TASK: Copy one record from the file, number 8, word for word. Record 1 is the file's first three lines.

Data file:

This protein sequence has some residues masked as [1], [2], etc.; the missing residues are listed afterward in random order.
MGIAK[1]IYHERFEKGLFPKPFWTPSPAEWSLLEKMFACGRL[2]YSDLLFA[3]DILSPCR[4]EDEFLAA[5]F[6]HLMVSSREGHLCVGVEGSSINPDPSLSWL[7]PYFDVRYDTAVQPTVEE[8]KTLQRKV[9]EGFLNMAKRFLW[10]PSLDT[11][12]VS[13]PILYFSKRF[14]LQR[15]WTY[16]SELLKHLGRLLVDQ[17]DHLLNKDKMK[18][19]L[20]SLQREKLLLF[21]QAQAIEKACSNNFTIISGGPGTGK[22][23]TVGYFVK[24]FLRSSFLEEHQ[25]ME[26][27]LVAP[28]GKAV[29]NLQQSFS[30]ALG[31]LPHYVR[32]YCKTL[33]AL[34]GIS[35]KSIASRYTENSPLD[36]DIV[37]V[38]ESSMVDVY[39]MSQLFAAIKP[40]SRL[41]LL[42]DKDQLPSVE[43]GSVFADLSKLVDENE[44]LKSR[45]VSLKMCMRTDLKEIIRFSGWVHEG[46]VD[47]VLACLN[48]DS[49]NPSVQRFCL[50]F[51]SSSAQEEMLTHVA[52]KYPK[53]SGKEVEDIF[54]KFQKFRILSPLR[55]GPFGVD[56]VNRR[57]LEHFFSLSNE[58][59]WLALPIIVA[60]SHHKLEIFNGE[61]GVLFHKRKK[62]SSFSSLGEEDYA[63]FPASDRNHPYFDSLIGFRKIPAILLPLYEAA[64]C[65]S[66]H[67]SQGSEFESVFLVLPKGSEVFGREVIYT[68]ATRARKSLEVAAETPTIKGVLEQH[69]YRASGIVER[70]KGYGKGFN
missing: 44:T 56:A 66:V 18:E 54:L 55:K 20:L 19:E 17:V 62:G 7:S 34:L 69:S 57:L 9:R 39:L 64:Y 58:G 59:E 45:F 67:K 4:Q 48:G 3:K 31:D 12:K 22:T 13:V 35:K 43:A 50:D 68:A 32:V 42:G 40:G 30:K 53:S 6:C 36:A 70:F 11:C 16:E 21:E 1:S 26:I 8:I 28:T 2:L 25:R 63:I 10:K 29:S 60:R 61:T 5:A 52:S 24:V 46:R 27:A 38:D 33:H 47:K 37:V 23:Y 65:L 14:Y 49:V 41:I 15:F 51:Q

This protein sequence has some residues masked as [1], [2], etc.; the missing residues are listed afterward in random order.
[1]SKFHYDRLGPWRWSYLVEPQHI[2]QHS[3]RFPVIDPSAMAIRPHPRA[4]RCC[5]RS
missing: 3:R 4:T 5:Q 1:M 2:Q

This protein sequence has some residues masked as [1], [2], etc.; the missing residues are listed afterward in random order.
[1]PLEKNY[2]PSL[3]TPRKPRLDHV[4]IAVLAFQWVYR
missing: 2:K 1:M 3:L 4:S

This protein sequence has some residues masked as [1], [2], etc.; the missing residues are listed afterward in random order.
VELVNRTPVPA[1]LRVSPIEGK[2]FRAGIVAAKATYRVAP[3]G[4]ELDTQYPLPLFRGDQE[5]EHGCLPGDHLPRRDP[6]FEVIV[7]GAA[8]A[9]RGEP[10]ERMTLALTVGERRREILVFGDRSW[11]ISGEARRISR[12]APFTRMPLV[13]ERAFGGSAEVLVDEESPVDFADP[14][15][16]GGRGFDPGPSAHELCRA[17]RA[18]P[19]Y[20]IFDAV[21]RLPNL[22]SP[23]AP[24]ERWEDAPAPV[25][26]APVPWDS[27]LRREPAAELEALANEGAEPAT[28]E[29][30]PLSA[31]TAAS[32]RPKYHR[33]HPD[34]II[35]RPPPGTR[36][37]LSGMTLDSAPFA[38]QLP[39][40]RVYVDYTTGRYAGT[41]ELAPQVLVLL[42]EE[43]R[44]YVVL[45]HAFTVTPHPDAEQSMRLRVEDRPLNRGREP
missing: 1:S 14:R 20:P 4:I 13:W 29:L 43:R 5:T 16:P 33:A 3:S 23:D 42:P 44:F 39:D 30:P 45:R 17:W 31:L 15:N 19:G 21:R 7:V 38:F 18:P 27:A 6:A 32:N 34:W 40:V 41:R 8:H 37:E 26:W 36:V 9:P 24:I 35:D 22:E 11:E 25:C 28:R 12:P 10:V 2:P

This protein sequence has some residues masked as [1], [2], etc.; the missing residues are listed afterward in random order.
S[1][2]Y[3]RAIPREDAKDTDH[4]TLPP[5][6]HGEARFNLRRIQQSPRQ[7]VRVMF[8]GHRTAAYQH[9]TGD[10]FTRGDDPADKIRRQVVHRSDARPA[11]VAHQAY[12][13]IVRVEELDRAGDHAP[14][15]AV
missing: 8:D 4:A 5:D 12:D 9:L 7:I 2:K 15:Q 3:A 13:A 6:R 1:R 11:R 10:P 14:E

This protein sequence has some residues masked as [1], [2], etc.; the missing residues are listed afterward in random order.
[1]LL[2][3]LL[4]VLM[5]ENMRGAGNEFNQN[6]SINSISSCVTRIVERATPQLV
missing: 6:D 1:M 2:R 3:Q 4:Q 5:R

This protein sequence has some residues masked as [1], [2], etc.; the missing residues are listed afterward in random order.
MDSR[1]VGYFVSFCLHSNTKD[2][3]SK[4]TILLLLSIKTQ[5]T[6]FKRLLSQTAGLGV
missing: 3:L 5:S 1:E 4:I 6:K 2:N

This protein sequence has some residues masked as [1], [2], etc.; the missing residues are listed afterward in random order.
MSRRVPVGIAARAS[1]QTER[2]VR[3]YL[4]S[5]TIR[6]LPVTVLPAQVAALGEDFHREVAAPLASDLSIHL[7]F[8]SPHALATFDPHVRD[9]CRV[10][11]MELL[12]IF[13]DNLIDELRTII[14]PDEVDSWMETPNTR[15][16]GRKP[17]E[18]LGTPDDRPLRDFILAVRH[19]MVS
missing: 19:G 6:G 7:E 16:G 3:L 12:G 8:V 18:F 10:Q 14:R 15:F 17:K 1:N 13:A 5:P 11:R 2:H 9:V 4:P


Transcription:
This protein sequence has some residues masked as [1], [2], etc.; the missing residues are listed afterward in random order.
MSRRVPVGIAARAS[1]QTER[2]VR[3]YL[4]S[5]TIR[6]LPVTVLPAQVAALGEDFHREVAAPLASDLSIHL[7]F[8]SPHALATFDPHVRD[9]CRV[10][11]MELL[12]IF[13]DNLIDELRTII[14]PDEVDSWMETPNTR[15][16]GRKP[17]E[18]LGTPDDRPLRDFILAVRH[19]MVS
missing: 19:G 6:G 7:E 16:G 3:L 12:G 8:V 18:F 10:Q 14:R 15:F 17:K 1:N 13:A 5:P 11:R 2:H 9:V 4:P